Simplified: The cost to use proposed new indoor pools and recreation centers is too high, several City Councilors told Sioux Falls Simplified this week after a council work session showed family passes could cost as much as $850 per year. Here's what it means for ongoing aquatics bond discussions.

Why it matters

  • The City of Sioux Falls has been working on plans to replace aging pool facilities at Kuehn and Frank Olson Parks for the past few years. Those conversations led to a broader discussion about the need for public indoor recreation space, ultimately resulting in plans for a new, $47 million facility at Frank Olson.
    • Meanwhile, the city has also agreed to purchase the Sanford Wellness Center at Tea/Ellis Road for $9 million.
  • Those plans have yet to win approval from the City Council, though, largely because councilors aren't yet satisfied with the financial model behind the proposal.
  • Councilor David Barranco said he'd like to see an annual pass cost no more than $400 for a family, with the hope that a more affordable price point will mean more people use the new facilities.
"I would rather have full facilities – even if we lose (more money) – than a sterile, empty facility with five rich guys in there," Barranco said.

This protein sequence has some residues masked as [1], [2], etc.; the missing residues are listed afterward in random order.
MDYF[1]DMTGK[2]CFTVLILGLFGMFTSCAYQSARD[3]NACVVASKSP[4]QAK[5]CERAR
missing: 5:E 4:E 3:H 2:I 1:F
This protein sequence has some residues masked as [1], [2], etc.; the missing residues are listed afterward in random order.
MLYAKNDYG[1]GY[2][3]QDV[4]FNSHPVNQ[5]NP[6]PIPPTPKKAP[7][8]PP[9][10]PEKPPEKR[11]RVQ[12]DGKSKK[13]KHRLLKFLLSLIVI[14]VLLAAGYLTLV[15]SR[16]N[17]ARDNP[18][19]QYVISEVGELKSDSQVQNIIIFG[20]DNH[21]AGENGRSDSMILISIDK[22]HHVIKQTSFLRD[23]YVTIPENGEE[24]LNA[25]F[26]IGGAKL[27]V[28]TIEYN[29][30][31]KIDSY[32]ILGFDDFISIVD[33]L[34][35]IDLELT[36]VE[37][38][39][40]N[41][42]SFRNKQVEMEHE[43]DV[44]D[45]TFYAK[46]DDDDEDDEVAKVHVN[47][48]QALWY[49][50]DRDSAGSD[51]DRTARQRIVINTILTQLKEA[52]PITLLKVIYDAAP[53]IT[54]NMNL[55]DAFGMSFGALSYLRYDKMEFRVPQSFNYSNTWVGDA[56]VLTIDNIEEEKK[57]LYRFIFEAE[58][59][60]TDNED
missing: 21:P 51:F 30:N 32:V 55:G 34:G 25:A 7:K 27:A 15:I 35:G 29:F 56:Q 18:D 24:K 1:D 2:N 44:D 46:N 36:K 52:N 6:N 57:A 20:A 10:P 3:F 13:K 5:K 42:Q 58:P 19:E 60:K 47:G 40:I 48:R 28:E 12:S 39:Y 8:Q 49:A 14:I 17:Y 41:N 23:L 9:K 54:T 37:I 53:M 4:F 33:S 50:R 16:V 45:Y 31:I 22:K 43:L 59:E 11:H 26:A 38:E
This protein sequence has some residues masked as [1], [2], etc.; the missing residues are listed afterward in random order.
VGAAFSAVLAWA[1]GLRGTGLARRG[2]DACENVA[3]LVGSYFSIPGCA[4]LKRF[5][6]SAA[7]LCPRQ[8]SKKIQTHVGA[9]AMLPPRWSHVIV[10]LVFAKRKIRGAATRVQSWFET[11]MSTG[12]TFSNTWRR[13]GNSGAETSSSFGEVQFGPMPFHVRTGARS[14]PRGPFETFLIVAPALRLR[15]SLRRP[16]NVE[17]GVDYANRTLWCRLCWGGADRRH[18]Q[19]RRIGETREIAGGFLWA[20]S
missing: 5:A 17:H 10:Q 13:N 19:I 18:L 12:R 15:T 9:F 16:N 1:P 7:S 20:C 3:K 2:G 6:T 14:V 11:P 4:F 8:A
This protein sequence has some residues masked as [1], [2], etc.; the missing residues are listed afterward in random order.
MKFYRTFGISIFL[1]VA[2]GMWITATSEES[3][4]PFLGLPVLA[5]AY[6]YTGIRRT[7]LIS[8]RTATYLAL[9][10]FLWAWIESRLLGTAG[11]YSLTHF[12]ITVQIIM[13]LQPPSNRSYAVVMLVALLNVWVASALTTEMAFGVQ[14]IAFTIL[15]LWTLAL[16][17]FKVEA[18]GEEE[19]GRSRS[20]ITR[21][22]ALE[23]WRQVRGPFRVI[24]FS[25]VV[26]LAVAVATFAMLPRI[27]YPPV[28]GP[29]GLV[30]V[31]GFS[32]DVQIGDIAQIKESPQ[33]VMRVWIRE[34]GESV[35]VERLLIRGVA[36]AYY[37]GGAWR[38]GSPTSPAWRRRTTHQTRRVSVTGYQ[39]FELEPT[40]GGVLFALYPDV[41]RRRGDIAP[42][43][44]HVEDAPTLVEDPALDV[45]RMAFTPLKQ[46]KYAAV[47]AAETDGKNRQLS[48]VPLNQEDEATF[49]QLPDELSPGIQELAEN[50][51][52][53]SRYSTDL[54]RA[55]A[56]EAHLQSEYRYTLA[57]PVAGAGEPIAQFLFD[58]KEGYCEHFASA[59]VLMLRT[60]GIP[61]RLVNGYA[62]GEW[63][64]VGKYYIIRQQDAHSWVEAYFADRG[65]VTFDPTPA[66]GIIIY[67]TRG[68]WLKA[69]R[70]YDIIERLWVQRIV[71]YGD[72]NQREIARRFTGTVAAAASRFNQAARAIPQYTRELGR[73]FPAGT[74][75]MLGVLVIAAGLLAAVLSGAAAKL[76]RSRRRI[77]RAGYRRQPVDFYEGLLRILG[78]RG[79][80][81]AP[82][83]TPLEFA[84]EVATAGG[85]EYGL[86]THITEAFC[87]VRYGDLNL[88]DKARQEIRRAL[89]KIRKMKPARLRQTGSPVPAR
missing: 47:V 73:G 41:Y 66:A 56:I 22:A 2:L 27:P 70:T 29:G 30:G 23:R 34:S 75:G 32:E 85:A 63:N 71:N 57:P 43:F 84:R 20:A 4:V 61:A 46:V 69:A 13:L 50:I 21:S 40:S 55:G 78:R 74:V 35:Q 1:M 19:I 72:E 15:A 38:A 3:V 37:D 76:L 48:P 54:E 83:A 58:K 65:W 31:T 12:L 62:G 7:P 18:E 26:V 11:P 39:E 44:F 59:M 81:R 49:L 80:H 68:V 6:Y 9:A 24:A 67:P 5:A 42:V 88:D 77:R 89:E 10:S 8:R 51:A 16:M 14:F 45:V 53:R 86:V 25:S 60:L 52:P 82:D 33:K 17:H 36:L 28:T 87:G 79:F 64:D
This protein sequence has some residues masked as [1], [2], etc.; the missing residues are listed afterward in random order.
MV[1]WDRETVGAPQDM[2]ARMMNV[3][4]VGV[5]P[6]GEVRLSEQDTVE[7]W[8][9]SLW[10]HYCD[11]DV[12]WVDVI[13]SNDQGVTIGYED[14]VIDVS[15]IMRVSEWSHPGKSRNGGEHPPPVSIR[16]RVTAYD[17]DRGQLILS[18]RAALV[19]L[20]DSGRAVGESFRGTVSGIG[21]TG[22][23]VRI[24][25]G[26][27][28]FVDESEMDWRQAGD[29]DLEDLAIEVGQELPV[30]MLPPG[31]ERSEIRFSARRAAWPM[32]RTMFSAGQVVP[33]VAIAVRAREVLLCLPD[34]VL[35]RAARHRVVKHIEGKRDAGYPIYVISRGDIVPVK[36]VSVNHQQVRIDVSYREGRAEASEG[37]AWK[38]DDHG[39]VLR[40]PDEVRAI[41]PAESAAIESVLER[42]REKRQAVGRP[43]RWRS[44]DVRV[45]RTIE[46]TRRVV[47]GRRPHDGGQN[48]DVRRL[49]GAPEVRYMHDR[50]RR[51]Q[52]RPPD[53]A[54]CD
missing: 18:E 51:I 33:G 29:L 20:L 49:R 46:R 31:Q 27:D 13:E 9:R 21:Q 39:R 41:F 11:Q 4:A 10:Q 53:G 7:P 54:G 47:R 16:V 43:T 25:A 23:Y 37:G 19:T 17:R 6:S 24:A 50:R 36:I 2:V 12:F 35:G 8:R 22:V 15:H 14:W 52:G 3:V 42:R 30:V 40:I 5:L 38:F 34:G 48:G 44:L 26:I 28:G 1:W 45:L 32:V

What do other councilors say?

Councilor Jennifer Sigette said she'd like to see a monthly rate in the "$35 to $40 range" for families – compared to the $70 to $80 range presented by city proposals. She said when she asks people what they'd pay for a facility like the one proposed, the number is not that high.

"We don't need to build and purchase things that the public doesn't want," she said.

Councilor Miranda Basye also agreed pricing presented was too high.

Even Councilor Ryan Spellerberg – who's been the most vocal advocate for a higher user cost to make sure the city isn't taking on too much of an ongoing cost – said he could see an argument for lower prices.

  • Where he really struggles is with the proposed $580-per-square-foot price tag to build the indoor center at Frank Olson.
"Does it need to be $47 million?" Spellerberg said.

What are the other factors at play here?

There are a couple.

First, half of the City Council has been on the job for less than two months, so in large part they've expressed feeling like they need to learn more before making any kind of decision about a potential $77 million bond.

Second, while the city has strong data on the overall need for more indoor recreation space, councilors say they're not clear on what, specifically, people are looking for.

"The city's job is to fill the gaps when there's unmet (needs) in Sioux Falls for families and people," Sigette said. "Fitness centers are not an unmet need."

What happens next?

Councilors said they'd like to see more public input in the process, but they also said they could be ready to vote on the aquatics bond in a few months, alongside the regular budget vote.